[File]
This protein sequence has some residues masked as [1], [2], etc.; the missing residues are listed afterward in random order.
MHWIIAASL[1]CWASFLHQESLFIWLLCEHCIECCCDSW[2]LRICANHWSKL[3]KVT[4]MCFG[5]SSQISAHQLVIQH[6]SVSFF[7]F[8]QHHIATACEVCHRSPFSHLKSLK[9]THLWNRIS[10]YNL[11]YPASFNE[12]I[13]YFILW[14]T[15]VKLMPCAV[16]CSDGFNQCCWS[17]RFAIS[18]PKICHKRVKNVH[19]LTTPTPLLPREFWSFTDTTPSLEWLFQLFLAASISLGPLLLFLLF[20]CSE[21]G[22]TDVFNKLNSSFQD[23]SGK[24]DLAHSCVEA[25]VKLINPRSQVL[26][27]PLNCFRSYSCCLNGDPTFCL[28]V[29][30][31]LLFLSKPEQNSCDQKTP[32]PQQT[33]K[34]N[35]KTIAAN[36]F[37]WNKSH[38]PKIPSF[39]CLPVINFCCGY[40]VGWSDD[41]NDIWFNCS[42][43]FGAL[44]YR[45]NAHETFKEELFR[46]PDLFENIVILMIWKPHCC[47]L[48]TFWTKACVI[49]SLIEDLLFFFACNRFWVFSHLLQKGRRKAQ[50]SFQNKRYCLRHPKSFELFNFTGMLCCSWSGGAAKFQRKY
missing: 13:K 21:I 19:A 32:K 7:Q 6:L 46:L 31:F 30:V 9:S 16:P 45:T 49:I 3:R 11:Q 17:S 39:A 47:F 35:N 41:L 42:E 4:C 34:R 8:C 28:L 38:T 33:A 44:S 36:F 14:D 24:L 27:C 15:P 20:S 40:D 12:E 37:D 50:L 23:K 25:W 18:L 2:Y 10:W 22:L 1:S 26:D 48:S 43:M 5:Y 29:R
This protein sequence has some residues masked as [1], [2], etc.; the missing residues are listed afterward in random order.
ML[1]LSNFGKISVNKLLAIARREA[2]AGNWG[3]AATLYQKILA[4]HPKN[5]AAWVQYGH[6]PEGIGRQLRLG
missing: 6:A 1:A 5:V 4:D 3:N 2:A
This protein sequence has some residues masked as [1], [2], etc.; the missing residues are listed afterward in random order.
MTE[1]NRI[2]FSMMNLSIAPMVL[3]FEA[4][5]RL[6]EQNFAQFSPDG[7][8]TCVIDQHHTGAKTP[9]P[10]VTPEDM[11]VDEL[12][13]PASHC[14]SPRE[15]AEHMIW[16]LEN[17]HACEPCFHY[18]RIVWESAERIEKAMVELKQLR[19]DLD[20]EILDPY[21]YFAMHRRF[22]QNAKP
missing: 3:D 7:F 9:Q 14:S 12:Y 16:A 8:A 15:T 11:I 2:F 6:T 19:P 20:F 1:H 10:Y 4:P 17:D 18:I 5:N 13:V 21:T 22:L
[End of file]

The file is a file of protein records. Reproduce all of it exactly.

This protein sequence has some residues masked as [1], [2], etc.; the missing residues are listed afterward in random order.
MHWIIAASL[1]CWASFLHQESLFIWLLCEHCIECCCDSW[2]LRICANHWSKL[3]KVT[4]MCFG[5]SSQISAHQLVIQH[6]SVSFF[7]F[8]QHHIATACEVCHRSPFSHLKSLK[9]THLWNRIS[10]YNL[11]YPASFNE[12]I[13]YFILW[14]T[15]VKLMPCAV[16]CSDGFNQCCWS[17]RFAIS[18]PKICHKRVKNVH[19]LTTPTPLLPREFWSFTDTTPSLEWLFQLFLAASISLGPLLLFLLF[20]CSE[21]G[22]TDVFNKLNSSFQD[23]SGK[24]DLAHSCVEA[25]VKLINPRSQVL[26][27]PLNCFRSYSCCLNGDPTFCL[28]V[29][30][31]LLFLSKPEQNSCDQKTP[32]PQQT[33]K[34]N[35]KTIAAN[36]F[37]WNKSH[38]PKIPSF[39]CLPVINFCCGY[40]VGWSDD[41]NDIWFNCS[42][43]FGAL[44]YR[45]NAHETFKEELFR[46]PDLFENIVILMIWKPHCC[47]L[48]TFWTKACVI[49]SLIEDLLFFFACNRFWVFSHLLQKGRRKAQ[50]SFQNKRYCLRHPKSFELFNFTGMLCCSWSGGAAKFQRKY
missing: 13:K 21:I 19:A 32:K 7:Q 6:L 46:L 31:F 30:V 9:S 16:P 45:T 49:I 3:R 11:Q 17:S 39:A 47:F 35:N 41:L 42:E 4:C 34:R 8:C 28:L 38:T 33:A 44:S 36:F 14:D 24:L 27:C 15:P 20:S 40:D 12:E 37:D 50:L 23:K 25:W 18:L 2:Y 10:W 22:L 1:S 26:D 48:S 43:M 5:Y 29:R
This protein sequence has some residues masked as [1], [2], etc.; the missing residues are listed afterward in random order.
ML[1]LSNFGKISVNKLLAIARREA[2]AGNWG[3]AATLYQKILA[4]HPKN[5]AAWVQYGH[6]PEGIGRQLRLG
missing: 6:A 1:A 5:V 4:D 3:N 2:A
This protein sequence has some residues masked as [1], [2], etc.; the missing residues are listed afterward in random order.
MTE[1]NRI[2]FSMMNLSIAPMVL[3]FEA[4][5]RL[6]EQNFAQFSPDG[7][8]TCVIDQHHTGAKTP[9]P[10]VTPEDM[11]VDEL[12][13]PASHC[14]SPRE[15]AEHMIW[16]LEN[17]HACEPCFHY[18]RIVWESAERIEKAMVELKQLR[19]DLD[20]EILDPY[21]YFAMHRRF[22]QNAKP
missing: 3:D 7:F 9:Q 14:S 12:Y 16:A 8:A 15:T 11:I 2:F 6:T 19:P 20:F 1:H 10:Y 4:P 17:D 18:I 5:N 13:V 21:T 22:L